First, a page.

An object of the present invention is therefore to provide a way of avoiding this problem.
According to a first aspect of the invention there is provided a data processing system having a main store and a smaller, faster slave store into which data items are copied from the main store on demand, the data items in the main store being mapped on to the locations of the slave store according to a many-to-one mapping scheme, wherein in operation a test is made to detect situations in which two (or more) data items are required to be available in storage of fast access speed but both those items map on to the same location of the slave store so that they cannot both be present simultaneously in the slave store, and wherein when the above situation is detected the use of the slave store is temporarily suspended and the required data items are all copied into a further store of smaller size than the slave store and having an access speed comparable to that of the slave store.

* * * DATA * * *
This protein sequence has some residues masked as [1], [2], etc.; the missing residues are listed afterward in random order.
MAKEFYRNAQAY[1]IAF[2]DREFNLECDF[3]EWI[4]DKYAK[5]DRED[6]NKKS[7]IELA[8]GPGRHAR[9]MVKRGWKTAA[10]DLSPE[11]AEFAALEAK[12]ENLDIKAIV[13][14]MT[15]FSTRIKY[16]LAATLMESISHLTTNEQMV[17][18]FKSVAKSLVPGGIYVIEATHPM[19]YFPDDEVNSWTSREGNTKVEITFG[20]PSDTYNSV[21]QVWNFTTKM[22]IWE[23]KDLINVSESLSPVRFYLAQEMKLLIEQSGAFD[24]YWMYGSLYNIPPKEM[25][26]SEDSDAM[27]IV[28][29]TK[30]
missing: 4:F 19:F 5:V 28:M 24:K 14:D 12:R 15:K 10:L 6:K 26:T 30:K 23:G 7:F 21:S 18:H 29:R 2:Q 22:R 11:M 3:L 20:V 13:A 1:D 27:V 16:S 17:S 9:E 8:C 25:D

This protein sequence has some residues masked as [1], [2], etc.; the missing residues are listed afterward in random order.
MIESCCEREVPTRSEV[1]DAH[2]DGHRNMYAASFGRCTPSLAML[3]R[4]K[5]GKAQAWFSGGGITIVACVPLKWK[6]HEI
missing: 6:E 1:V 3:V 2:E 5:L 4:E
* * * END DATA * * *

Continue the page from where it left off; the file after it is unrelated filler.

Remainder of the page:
According to a second aspect of the invention there is provided a data processing system having a main store and a smaller, faster slave store into which data items are copied from the main store on demand, the data items in the main store being mapped on to the locations of the slave store according to a many-to-one mapping scheme, wherein in operation the system performs operations each of which requires a plurality of data items to be accessed, the system being such that if any one of those required data items is not available in the slave store the operation is aborted, the item is copied from the main store into the slave store, and the operation is then restarted from the beginning, and wherein in operation a test is made to detect situations in which two (or more) of the data items required by the operation currently being performed map on to the same location of the slave store so that they cannot both be present simultaneously in the slave store, and wherein the above situation is detected the use of the slave store is temporarily suspended and the required data items are all copied into a further store of smaller size than the slave store and having an access speed comparable to that of the slave store.